“Ask what professionals need to be involved and where will you find the right one for you,” she says. Recommendations from family and friends will only get you so far. Ask yourself whether your friend’s building standards are the same as yours. Go and look at the work done by the architect, designer and builder. Is it up to your expectations? The right professional will be different for each renovator, based on not only their budget but on the quality of finish they expect, she says.
Don’t make major changes to the layout without engaging an architect. “I’m all for renovating cost-effectively but doing structural renovations without professional design is a big mistake.” says Janson. 
“Too often you see renovated homes where the layout lets them down; ranging from a floor plan that just doesn’t feel right to downright botchy jobs where there are bedrooms and bathrooms off living rooms, poor living-to-bedroom ratio and worse still, bedrooms that are thoroughfares. A good architect can manipulate the space and light to create a home that is beautiful in both form and function.”

Shop around
Country musician Adam Brand has renovated properties in Sydney,The Central Coast, Coffs Harbour, Gold Coast and Townsville. He says a big mistake for people like himself who are trying to stick to a budget and be very hands on, is not shopping around. “Many people get carried away with having to have everything now,” says Brand. “It’s amazing the difference between quotes and prices. I was getting carport roller door quotes and they ranged from 4 to 8k. Double the price for basically the same thing.”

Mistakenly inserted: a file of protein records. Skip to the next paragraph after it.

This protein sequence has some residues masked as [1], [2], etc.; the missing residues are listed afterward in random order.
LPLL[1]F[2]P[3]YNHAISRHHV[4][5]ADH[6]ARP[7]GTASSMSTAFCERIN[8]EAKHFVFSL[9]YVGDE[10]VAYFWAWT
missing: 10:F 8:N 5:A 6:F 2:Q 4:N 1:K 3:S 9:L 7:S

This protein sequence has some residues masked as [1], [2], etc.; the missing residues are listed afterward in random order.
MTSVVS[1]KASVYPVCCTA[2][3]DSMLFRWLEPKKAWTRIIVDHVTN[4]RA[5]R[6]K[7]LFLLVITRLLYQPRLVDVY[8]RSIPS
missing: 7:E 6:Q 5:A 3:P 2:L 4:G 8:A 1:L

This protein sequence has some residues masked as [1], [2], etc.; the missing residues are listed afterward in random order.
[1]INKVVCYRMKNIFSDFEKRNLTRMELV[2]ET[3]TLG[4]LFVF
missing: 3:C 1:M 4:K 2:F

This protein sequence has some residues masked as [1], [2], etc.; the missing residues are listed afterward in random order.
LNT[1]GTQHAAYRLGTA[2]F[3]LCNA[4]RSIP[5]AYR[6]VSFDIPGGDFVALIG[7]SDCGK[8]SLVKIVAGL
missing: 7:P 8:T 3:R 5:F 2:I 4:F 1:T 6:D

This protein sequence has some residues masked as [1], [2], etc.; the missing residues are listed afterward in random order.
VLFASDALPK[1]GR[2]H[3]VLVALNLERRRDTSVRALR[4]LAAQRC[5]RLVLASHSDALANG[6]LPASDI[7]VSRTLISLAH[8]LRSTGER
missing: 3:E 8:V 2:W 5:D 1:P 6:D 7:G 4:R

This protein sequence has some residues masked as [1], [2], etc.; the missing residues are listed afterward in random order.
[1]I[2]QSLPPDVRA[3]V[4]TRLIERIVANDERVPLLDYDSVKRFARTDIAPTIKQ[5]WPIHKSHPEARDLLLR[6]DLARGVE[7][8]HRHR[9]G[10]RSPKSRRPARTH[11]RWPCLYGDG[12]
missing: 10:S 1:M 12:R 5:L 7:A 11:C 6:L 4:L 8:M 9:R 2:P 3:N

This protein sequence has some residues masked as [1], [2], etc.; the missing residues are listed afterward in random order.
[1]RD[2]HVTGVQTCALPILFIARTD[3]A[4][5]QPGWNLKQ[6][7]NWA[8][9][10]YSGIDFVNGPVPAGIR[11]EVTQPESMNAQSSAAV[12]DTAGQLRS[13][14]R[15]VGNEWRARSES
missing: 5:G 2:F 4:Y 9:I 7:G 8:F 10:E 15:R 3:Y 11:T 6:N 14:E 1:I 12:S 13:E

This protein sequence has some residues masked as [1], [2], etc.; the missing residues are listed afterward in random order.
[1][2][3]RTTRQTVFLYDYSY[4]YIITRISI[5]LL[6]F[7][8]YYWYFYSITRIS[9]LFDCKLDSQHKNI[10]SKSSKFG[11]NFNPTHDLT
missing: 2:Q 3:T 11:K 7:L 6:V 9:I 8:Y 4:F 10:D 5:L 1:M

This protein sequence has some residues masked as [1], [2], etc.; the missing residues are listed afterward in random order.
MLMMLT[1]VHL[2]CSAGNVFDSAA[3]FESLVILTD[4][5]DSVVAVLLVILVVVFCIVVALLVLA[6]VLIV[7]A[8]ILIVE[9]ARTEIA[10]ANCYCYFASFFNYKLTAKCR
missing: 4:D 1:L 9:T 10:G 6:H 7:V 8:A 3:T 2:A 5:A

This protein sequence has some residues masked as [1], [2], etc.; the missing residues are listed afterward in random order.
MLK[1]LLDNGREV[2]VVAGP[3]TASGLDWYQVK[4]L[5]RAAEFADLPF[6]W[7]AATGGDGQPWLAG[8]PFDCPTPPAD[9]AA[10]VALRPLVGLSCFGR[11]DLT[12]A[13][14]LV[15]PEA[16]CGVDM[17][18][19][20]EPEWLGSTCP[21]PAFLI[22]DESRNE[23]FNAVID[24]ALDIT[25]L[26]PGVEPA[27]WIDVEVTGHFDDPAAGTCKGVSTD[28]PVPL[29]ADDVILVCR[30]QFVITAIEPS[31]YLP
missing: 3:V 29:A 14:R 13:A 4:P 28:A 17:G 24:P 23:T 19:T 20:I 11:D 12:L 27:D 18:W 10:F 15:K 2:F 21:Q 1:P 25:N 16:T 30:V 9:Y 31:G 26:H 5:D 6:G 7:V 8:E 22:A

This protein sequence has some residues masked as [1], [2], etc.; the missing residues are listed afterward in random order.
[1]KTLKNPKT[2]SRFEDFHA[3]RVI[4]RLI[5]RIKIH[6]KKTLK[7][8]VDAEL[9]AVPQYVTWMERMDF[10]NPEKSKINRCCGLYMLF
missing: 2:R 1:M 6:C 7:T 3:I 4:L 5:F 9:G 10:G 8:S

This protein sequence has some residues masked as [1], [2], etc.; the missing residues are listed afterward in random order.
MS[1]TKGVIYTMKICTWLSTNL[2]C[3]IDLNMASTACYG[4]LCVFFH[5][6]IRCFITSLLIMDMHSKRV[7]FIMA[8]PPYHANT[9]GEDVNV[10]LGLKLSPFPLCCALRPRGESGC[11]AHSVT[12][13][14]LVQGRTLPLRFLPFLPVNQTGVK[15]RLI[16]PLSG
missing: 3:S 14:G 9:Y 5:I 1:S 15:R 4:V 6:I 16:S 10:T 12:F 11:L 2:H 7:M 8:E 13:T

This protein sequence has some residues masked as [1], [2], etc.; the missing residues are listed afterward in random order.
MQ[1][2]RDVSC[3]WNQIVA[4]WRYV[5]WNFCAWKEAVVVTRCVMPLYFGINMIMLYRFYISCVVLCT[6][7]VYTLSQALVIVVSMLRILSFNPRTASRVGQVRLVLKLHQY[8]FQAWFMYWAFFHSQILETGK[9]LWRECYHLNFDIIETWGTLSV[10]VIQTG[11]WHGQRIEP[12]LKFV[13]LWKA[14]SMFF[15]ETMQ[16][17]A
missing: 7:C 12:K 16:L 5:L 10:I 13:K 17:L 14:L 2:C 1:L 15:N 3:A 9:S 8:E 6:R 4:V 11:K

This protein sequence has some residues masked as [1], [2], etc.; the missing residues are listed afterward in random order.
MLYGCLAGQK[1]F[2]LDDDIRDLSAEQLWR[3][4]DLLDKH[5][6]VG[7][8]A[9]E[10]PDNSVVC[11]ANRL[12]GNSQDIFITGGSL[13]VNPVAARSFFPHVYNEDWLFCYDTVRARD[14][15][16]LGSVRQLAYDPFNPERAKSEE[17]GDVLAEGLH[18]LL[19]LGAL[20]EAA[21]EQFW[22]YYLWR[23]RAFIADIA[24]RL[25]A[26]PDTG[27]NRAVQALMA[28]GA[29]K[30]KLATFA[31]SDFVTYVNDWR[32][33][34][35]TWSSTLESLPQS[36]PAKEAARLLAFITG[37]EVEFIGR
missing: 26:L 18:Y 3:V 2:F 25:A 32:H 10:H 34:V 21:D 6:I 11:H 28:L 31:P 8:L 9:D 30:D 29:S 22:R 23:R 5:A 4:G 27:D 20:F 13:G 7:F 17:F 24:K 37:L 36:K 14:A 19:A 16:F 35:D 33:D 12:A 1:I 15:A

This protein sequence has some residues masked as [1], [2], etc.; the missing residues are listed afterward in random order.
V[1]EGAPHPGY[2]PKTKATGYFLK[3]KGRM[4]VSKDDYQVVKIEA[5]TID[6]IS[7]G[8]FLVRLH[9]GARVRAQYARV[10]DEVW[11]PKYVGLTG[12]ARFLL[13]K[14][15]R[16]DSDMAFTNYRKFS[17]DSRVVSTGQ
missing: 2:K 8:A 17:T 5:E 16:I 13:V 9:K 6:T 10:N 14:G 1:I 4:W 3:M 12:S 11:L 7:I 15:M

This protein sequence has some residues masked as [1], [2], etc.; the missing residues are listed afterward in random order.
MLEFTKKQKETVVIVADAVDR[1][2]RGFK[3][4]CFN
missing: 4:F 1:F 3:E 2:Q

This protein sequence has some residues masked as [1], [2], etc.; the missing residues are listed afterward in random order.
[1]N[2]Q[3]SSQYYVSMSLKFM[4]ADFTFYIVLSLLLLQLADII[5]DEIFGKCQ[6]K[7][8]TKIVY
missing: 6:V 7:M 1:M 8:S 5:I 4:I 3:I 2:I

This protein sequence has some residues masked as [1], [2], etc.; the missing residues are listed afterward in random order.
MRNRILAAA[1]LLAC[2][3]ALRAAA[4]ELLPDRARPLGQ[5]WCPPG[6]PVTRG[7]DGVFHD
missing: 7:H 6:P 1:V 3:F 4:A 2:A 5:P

Move out
“If I had a dollar for every person who decided to live on site and then regretted that decision everyday thereafter, I’d be rich,” says Williams. “It’s amazing how many renovators don’t realise how dirty, messy and intrusive into their lives it’s going to be. If it’s a big renovation involving most of the home, I strongly recommend they move out, even if it’s squatting with some poor family member.”

Don’t overcapitalise
Going over the top with high spec features and finishes can add up to over-capitalising, says Janson. “A good example was Strelein House in Surry Hills listed with a hefty price tag, which may have been reasonable given the quality of the renovation, but failed to find a buyer.”
A swimming pool is another dubious spend, says Janson. “Pools rarely add value, contrary to what the swimming pool industry would tell you. People either love them or hate them and most won’t pay more for swimming pool.”

Don’t renovate to your individual taste
Don’t choose permanent finishes like tiles and glass in colours and designs that are highly individual and date, says Janson. “If you absolutely have your heart set on a suspended glass bath tub, an infinity pool or gold-plated taps, you should understand that you are highly unlikely to recoup the capital outlay when you sell the property. Luxury features are just that, a luxury.”

Don’t risk your health
“In recent years renovating has taken over from mining and manufacturing as the leading cause of asbestos-related disease” warns Janson. “Many DIY renovators are unknowingly exposing themselves and their families to the deadly fibres. Some people can recognise that products like fibro wall sheeting may contain asbestos but it is also found in a lot of lesser known products like vinyl floor tiles, the backing on old carpets, black tacky glue and the list goes on. So before you rip, sand, cut, crush, drill or demolish anything yourself, do your research to know what your dealing with

Clever ways to transform a small space into a stylish and liveable area